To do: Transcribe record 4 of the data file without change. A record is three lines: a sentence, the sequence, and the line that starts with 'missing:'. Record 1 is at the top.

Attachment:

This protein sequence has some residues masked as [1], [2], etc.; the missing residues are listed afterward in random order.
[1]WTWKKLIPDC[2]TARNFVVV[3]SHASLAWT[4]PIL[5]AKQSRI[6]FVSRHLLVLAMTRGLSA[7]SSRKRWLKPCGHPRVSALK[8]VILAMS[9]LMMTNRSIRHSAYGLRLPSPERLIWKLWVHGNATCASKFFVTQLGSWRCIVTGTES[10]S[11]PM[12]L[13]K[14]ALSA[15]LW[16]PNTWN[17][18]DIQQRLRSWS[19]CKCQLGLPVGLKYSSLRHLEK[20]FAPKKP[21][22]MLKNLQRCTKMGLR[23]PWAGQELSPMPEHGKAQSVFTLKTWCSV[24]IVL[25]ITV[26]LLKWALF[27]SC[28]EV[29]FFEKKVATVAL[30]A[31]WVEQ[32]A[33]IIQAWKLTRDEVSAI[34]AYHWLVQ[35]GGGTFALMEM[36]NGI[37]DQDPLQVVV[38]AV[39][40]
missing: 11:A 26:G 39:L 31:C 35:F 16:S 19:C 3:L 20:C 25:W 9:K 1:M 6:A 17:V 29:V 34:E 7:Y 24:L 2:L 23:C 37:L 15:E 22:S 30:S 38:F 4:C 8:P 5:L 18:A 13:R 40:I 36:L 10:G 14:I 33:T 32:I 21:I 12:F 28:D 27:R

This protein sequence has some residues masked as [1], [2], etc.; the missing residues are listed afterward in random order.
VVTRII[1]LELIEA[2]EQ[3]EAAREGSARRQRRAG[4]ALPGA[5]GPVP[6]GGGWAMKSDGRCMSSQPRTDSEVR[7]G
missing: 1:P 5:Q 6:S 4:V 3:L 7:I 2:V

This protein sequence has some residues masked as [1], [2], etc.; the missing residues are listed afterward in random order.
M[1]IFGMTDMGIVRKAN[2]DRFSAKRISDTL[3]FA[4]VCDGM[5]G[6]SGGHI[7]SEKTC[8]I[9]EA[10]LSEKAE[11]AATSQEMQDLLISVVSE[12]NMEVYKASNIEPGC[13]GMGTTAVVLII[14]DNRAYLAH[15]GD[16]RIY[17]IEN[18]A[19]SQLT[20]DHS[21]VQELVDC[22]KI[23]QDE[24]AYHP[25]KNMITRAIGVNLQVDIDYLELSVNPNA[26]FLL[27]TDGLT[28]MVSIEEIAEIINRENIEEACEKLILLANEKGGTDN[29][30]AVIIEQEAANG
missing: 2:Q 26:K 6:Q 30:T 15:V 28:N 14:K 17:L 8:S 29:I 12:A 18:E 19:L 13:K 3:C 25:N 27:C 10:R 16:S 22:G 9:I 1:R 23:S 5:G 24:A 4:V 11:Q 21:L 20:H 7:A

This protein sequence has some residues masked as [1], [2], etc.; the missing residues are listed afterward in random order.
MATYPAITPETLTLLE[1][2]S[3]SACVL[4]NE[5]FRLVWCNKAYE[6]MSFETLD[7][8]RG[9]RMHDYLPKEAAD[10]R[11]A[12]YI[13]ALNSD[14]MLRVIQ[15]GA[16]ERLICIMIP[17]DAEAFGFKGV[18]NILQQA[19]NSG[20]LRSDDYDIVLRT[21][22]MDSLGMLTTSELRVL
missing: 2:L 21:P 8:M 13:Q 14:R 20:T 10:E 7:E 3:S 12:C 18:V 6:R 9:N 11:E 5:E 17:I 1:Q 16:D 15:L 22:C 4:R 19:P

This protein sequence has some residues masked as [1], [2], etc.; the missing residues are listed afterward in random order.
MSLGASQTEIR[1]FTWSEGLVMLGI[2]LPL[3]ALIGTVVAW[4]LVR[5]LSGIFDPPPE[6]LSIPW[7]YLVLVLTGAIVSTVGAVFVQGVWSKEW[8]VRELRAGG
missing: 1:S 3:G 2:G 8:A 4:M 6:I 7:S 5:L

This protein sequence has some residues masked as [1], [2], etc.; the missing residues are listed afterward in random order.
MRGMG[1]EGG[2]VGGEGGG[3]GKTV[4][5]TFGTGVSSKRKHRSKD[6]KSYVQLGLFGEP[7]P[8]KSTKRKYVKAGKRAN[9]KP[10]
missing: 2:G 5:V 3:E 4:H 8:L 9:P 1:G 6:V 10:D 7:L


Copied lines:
This protein sequence has some residues masked as [1], [2], etc.; the missing residues are listed afterward in random order.
MATYPAITPETLTLLE[1][2]S[3]SACVL[4]NE[5]FRLVWCNKAYE[6]MSFETLD[7][8]RG[9]RMHDYLPKEAAD[10]R[11]A[12]YI[13]ALNSD[14]MLRVIQ[15]GA[16]ERLICIMIP[17]DAEAFGFKGV[18]NILQQA[19]NSG[20]LRSDDYDIVLRT[21][22]MDSLGMLTTSELRVL
missing: 2:L 21:P 8:M 13:Q 14:R 20:T 10:E 7:E 3:S 12:C 18:V 6:R 9:N 11:E 5:E 17:I 1:Q 16:D 15:L 22:C 4:R 19:P